SYNC | Untitled [yoda].

Australia 1976

Untitled [yoda]. 2004
artist's proof , published state
Signed printed centre right within image 'SYN'. Not dated. Not titled.
printed image 77.1 (h) x 50.2 (w) cm
Gordon Darling Australia Pacific Print Fund 2007
National Gallery of Australia, Canberra
NGA 2007.77.1
© Sync


In this stencil street artist Sync references globalised pop culture. Inherently, stencil art is a global art form – artists can easily travel across the globe because of the low tech materials they use. Stencils are fundamentally inexpensive and can be made from most paper, plastic or cardboard-based flat objects. Street artists can be nomadic; changing issues and interests to correspond with their location. Because of our global political economy, street artists are able to communicate and exchange ideas with each other internationally. This stencil, untitled [yoda] is designed innovatively to capture the attention and incite curiosity from an unsuspecting street audience.

Elements of pop culture are intrinsically short-lived; they are soon overtaken by the next ‘fad’. Street art is also inherently ephemeral – most works will soon be either painted over by authorities or sprayed over by other street artists competing for visual space. In this way, there is a conspicuously consumptive element within street art that mirrors the consumptive nature of society. Star Wars is also part of a consumerist schema, with merchandise and branding forming a multi-million dollar venture. By appropriating a Star Wars character, Sync rejects the idea of corporate ownership and branding. He is also reaching out to many other global street artists who have used Star Wars imagery. The striking and bold simplicity of colour and form within this image demonstrates Sync’s talent with his tools; stencils and spray cans.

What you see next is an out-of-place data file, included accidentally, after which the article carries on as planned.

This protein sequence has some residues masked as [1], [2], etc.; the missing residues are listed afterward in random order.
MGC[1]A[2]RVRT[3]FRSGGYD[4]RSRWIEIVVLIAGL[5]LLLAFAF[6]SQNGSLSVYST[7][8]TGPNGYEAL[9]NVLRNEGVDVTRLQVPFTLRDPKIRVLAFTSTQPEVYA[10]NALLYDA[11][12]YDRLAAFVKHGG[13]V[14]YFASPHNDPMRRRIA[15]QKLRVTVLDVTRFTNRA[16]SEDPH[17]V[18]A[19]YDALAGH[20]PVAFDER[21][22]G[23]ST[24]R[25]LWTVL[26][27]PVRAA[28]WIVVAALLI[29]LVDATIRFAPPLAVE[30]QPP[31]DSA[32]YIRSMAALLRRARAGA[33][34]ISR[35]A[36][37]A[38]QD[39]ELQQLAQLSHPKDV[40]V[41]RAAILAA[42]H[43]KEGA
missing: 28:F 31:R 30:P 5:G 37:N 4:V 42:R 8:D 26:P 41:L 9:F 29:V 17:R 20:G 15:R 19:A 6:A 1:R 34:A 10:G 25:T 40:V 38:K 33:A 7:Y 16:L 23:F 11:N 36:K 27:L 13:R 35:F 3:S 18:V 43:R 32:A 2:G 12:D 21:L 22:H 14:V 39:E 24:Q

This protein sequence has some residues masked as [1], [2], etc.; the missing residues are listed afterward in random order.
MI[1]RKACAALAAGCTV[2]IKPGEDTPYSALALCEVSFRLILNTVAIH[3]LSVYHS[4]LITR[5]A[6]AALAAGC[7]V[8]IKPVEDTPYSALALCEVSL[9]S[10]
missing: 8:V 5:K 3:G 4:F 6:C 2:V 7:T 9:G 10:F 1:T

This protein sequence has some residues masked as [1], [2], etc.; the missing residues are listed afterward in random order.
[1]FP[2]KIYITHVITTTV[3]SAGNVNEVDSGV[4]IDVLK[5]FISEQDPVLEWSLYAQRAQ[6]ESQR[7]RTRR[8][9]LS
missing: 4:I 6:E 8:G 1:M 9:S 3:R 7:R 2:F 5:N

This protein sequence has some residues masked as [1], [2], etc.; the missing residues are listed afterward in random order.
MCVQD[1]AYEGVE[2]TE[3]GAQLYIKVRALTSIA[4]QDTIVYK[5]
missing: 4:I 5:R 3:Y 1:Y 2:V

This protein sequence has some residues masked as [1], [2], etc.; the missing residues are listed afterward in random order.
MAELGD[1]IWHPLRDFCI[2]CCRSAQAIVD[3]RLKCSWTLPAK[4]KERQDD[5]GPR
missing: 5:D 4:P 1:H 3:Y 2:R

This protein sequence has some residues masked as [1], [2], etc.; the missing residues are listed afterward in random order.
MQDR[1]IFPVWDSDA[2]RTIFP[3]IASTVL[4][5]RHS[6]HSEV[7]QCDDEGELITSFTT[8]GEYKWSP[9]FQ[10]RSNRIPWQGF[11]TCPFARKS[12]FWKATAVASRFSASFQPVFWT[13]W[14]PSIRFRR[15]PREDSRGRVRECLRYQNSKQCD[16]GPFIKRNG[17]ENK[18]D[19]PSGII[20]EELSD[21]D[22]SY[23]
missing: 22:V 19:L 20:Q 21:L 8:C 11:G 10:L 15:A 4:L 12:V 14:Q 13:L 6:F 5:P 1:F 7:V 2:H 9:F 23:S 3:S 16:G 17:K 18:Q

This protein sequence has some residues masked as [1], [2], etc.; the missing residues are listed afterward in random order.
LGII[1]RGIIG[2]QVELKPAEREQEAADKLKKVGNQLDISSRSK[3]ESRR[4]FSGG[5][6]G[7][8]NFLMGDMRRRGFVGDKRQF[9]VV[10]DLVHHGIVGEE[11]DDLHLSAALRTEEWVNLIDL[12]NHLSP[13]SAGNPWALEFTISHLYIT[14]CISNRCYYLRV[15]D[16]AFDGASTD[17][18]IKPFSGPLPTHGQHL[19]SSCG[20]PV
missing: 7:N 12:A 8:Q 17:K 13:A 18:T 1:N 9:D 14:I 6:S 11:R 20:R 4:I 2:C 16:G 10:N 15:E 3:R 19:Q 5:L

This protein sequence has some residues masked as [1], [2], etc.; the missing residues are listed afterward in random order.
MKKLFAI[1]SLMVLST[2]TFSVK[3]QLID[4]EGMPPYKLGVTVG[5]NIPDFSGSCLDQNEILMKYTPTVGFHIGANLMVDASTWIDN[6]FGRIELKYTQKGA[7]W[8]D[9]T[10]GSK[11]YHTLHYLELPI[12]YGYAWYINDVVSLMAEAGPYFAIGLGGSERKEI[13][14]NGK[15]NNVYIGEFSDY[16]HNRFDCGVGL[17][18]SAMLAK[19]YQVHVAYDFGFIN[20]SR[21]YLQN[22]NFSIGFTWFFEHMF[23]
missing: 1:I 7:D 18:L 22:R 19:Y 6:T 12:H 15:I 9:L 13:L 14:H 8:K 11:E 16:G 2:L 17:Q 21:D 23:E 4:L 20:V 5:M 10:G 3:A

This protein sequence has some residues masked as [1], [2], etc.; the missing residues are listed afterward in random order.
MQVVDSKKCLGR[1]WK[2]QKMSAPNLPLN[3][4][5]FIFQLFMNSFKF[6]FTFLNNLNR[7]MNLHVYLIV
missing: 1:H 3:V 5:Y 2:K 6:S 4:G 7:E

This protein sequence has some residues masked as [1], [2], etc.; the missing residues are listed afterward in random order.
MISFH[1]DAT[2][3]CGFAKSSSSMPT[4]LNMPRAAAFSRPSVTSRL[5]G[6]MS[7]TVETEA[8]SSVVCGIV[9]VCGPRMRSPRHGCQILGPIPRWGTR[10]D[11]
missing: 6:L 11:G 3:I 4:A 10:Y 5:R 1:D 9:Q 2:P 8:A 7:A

Pip Lean

Street by Lister

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